“The appointment of Kevin Selkirk (ICE’s new Scottish sales manager) is designed to strengthen our presence in Scotland and allow us to be closer to customer needs and understand their long-term requirements better.”

Kevin’s appointment is very much in line with ICE’s policy of recruiting people who share a pride and passion for the industry and want to be part of a business that is successful because it’s proud of what it does and of its products.

“We have 62 employees at present,” Chris said. “We’re always in the position where we’re looking for people. We currently have three or four jobs we’re looking to recruit for. The way the business works is that by the time we find those people, I expect we’ll have grown a little bit more and will probably need more.

“We’ve grown very strongly from three to sixty-two people. Some are relatively new; some have been around since early days. The reality is we have a very low turnover of staff.

“People tend to leave us only if they retire, relocate for personal reasons or decide they want to pursue a drastic career change. We don’t lose employees through reasons of dissatisfaction or frustration and we’re very proud of that fact. We’re a very inclusive, very supportive business.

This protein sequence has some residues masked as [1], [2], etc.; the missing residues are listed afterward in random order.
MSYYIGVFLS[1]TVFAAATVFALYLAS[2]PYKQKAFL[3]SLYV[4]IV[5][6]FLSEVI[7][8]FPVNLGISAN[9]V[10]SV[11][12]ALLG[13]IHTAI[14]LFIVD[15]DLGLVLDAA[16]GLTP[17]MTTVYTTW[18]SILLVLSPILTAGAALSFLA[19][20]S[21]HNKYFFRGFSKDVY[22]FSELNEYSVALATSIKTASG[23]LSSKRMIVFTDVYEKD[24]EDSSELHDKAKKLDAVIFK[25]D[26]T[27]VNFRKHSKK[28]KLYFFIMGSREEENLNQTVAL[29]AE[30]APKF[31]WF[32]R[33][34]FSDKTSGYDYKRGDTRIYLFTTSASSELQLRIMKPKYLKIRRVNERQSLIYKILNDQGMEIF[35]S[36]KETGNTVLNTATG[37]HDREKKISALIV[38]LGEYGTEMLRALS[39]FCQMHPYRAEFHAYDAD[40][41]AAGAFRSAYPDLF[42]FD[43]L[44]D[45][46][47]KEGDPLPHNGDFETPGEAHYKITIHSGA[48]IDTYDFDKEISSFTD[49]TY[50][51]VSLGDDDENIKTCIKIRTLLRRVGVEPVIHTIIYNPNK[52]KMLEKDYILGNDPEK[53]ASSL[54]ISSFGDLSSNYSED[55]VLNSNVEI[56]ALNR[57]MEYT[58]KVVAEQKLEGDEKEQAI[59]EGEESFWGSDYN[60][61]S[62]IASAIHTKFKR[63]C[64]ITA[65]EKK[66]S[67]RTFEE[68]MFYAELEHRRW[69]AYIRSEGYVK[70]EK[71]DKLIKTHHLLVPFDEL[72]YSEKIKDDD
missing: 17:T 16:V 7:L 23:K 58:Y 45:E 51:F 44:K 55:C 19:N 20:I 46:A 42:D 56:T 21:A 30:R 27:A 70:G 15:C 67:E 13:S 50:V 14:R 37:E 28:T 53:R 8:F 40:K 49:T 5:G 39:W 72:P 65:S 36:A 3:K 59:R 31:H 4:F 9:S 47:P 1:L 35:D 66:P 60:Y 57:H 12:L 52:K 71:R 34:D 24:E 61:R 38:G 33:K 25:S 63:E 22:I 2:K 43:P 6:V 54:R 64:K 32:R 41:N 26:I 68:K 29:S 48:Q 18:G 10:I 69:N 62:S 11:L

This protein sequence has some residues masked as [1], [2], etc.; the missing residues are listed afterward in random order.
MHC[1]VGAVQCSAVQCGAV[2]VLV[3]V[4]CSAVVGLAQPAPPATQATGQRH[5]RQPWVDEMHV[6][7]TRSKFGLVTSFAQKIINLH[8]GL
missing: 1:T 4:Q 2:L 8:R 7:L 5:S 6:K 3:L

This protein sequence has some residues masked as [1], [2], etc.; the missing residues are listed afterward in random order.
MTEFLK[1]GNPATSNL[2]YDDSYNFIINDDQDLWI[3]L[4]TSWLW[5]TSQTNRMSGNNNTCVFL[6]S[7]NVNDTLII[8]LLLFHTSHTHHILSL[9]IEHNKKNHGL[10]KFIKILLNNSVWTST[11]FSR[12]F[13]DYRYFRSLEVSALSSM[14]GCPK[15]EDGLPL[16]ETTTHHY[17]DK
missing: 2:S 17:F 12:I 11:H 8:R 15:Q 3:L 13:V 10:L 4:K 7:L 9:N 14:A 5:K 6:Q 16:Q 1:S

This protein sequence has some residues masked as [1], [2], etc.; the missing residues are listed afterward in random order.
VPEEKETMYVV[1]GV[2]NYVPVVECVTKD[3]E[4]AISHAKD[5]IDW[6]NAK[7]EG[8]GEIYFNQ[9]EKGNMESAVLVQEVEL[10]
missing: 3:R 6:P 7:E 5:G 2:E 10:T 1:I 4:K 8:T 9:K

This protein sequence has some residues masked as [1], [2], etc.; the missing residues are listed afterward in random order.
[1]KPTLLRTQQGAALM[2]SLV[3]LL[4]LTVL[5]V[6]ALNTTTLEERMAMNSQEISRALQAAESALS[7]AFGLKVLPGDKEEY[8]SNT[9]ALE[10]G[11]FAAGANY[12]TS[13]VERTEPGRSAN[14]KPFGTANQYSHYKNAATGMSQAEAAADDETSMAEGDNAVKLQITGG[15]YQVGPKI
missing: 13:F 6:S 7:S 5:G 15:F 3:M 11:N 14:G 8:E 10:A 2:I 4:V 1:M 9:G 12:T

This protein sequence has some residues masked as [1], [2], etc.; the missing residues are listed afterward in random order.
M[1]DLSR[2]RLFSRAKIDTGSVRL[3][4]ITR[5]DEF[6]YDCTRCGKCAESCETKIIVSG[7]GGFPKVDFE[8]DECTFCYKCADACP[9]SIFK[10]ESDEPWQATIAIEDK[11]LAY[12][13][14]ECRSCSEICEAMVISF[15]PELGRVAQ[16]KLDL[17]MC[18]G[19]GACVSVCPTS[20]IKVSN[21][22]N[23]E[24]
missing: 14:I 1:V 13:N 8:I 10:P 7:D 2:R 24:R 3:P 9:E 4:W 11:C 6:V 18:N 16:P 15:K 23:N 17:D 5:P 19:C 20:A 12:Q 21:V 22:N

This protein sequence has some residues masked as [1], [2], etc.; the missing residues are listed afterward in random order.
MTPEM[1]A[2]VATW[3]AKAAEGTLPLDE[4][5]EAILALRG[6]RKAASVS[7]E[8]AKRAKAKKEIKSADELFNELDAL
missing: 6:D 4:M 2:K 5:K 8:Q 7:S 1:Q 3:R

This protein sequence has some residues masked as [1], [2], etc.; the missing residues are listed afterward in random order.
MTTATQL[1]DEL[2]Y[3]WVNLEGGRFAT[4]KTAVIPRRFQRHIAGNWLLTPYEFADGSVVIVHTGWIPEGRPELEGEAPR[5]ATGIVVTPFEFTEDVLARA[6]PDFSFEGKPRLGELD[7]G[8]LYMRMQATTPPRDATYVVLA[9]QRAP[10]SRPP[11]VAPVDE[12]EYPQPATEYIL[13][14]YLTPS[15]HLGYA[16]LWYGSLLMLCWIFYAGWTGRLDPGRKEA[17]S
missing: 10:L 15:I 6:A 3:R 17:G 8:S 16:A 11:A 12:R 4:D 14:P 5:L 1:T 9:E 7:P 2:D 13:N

“Once a year we have a day out in the middle of summer for all employees who want to participate. This year we went up to Yorkshire for a day. Last year we went white water rafting in Wales. The year before we went canoeing. Basically it’s an activity day where everybody participates, hopes for good weather and we stay in a hotel for the evening and just unwind from the pressures of work and get to know each other without the challenges of work.

“For me personally, I think this is absolutely critical. Employees are a big part of the business and will very much continue to be important. Our customers will tell you that we’re good to deal with and they find us responsive, friendly and helpful. Part of that is because the people that we employ are here because they want to be here and they enjoy it – not because they couldn’t get a better job elsewhere.

“It’s very important that we continue to find and employ people who have that enthusiasm because it’s part of what makes this business good.”

The ICE stand at PPMA this year

To mark ICE’s 15th anniversary, the firm invested in a huge stand at the PPMA Total Show and sent around 2,000 VIP invitations to customers and partners who have supported them over the years, encouraging them to join them at the show. Each visitor received a personalised gift, produced using ICE’s own printing equipment, to commemorate the milestone.

As far as the future is concerned, Chris says ICE’s general business plan is to continue in the same markets and along the same path. “We plan to continue to grow consistently at a similar sort of rate and we plan to grow by continuing to provide innovative products and service offerings,” he said. “We have some new products that are under development and will be launched to the market over the next one to three years. We believe they will keep us in a strong place and allow us to continue to offer good, useful, valuable products to our customers for some years into the future.”